I never would have thought that at the age of 19, I would know what it meant to grieve. Grief is such a strong emotion and many times we don’t exactly have the words that entirely encapsulate it.
Grief: deep and poignant distress caused by bereavement.
Death being inevitable is a hard truth that though we all know, we find it hard to accept when it happens before our very eyes. We can’t imagine the death of a dear one, the thought of it brings so much displeasure. But what happens when death shows up at the least expected hour or when it snatches the very ones we love out of arms? How do we handle such events? How do we take this hard pill to swallow? I hope the subsequent lines of this article answers the above questions.
I lost one of my closest friends at the beginning of this year and for the first time, I knew exactly what it meant to grieve. It’s been six whole months since his passing, it still feels surreal but every day I’m learning and getting stronger. In all honesty, I may not be the best person to write this but I thought to share all that the Lord has been teaching me in this regard. So, please stay with me.
If you’re reading this and have lost someone dear to you, I pray these words comfort you and if you’ve never felt this before, I pray these words to enlighten and strengthen you to be that shoulder for someone who might be going through this. So leggoo!
In the first month of my friend’s passing, it was the hardest time of my life literally. I was saddled with all kinds of emotions, ranging from disbelief, to sadness, to hopelessness. I found it hard to come to terms with the reality that stared me in the face. I kept asking questions, began talking to myself, would randomly call his name in disbelief, and occasionally had outbursts of tears. It was tough but I’m grateful for the process.
The first thing I’ll like to say in dealing with grief is allow yourself feel emotions. Yes, feel every bit of it. Cry if you need to, don’t hold it all up in the name of trying to be strong. During that time I had people who’ll insensitively ask “why are you crying?” or sincerely say “stop crying”, all out of good intentions but it never really helped. Crying doesn’t make you weak, as a matter of fact it’s a sign of strength, a sign that you’re strong enough to confront and embrace those emotions.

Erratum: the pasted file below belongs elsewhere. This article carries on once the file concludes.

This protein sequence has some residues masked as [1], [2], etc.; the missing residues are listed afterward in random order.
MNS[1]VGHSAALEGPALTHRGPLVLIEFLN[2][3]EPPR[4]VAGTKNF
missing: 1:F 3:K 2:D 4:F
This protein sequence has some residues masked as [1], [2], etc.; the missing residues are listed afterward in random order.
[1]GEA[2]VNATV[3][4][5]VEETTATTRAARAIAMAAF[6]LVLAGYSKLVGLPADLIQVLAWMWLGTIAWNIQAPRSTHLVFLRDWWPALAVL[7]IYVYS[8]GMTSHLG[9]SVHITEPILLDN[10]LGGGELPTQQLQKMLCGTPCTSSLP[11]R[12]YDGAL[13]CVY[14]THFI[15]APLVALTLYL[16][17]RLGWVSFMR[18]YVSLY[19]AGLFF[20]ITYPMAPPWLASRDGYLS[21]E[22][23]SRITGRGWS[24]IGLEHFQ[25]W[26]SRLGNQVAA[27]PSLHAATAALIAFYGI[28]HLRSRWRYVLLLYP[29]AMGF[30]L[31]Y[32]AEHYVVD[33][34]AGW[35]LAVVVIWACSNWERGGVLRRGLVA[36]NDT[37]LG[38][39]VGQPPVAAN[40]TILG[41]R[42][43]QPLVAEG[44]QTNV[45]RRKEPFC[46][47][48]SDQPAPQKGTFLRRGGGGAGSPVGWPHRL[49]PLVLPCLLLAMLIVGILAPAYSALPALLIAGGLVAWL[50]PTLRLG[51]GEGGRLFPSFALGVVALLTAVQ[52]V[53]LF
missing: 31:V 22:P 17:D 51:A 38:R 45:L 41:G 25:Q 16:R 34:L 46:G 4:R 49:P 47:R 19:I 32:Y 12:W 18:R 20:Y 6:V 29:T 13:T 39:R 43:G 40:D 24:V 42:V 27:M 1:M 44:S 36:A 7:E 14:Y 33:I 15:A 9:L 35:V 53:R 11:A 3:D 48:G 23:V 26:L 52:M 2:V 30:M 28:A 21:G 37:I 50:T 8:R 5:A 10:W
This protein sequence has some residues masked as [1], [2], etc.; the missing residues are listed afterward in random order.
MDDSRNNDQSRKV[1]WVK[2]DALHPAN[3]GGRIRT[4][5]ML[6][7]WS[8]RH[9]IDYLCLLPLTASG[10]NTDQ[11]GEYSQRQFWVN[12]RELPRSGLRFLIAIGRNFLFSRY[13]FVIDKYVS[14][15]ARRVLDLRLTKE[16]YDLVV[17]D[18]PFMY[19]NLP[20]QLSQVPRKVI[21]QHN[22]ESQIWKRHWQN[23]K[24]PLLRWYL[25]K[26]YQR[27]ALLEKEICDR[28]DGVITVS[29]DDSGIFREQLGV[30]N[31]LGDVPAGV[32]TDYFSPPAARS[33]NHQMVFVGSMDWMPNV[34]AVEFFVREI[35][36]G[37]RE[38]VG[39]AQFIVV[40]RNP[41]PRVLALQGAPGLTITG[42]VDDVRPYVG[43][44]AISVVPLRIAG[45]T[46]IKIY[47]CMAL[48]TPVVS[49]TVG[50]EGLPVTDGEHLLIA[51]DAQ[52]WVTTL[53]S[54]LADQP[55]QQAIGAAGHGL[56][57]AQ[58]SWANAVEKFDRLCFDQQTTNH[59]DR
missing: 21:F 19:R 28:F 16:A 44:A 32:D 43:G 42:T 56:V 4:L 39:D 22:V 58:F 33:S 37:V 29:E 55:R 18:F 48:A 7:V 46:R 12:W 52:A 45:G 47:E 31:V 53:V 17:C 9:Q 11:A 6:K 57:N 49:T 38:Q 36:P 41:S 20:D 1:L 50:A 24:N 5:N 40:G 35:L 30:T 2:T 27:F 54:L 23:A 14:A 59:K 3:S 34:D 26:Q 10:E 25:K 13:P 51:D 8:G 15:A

The second thing I’ll love to say is to never underestimate the importance of people and friends at such a time like this. People who’ll be there for you are important. People that’ll offer their shoulders for you to cry on and those readily available with comforting hugs. To think that isolation is what you need at a time like this would be very wrong. Choosing to be alone at a time like this would be detrimental to your health. I get that it might be hard, but choose to surround yourself with people with positive vibes. Yes, I said vibes. You need it and if you’re the friend offering comfort, be loaded with positive vibes.Never think that you’re alone in this. Don’t run away from God with the thought that “after all, it happened on your watch”. Click To Tweet
Furthermore, to neglect the place of the Holy Spirit and the word of God would be to lead you amiss. I can boldly say that in my hardest time ‘God was there’. Never think that you’re alone in this. Don’t run away from God with the thought that “after all, it happened on your watch”. He has given us the Holy Spirit, the greatest comforter of all. Comforting us from within, reminding us of our hope and being the endless source of our joy.
Brothers and sisters, we do not want you to be uninformed about those who sleep in death, so that you do not grieve like the rest of mankind, who have no hope. For we believe that Jesus died and rose again, and so we believe that God will bring with Jesus those who have fallen asleep in him.
-1 Thessalonians 4:13-14
We have a beautiful reminder from God’s word that those who have slept in the lord will live again! This is our hope, our hope of eternal life. So at times when I was saddled with regrets that I never got the chance to tell my friend goodbye, there was the reminder that we will see again! Oh the joy that followed after. The thing is, it’s not just a beautiful reminder of our hope but it’s also a reminder that there’s work to do, that the world must hear this gospel that has set us free from death! I can’t imagine the pain I would have felt or still be feeling if my close friend had died without believing the gospel then I really don’t know what sort of comfort I would have had. It would have been a regret that will haunt me for years. Thus, as believers we must be proactive in our evangelism, we must always be on the go.
Lastly, there’s an amazing comfort that comes with fellowshipping with other believers. I can’t overemphasize this. There’s a comfort that comes with singing songs together, getting edified and expressing the gifts of the spirit. For me, it was like stopping at a fuel station to be refueled for the journey ahead.
Fellowship kept and still keeps me going. Don’t wallow alone in sorrow or resort to drinking or other harmful habits. Fellowship and pour everything at the feet of Jesus, get edified! Every time you do, you’ll realize that you have grown better and stronger.
I won’t tell you that as you do these you’ll eventually forget what has happened or suddenly have some sort of amnesia but believe me you’ll be better! Months have passed and literally every day I remember my late friend. Prior to this time, when his memory would come, I’d shake my head to try and erase it… but these days, I let them come. Sometimes I end up crying, other times I don’t. But I look back at who I was in January and I can tell you that I’m stronger and it’s not because I held back tears.
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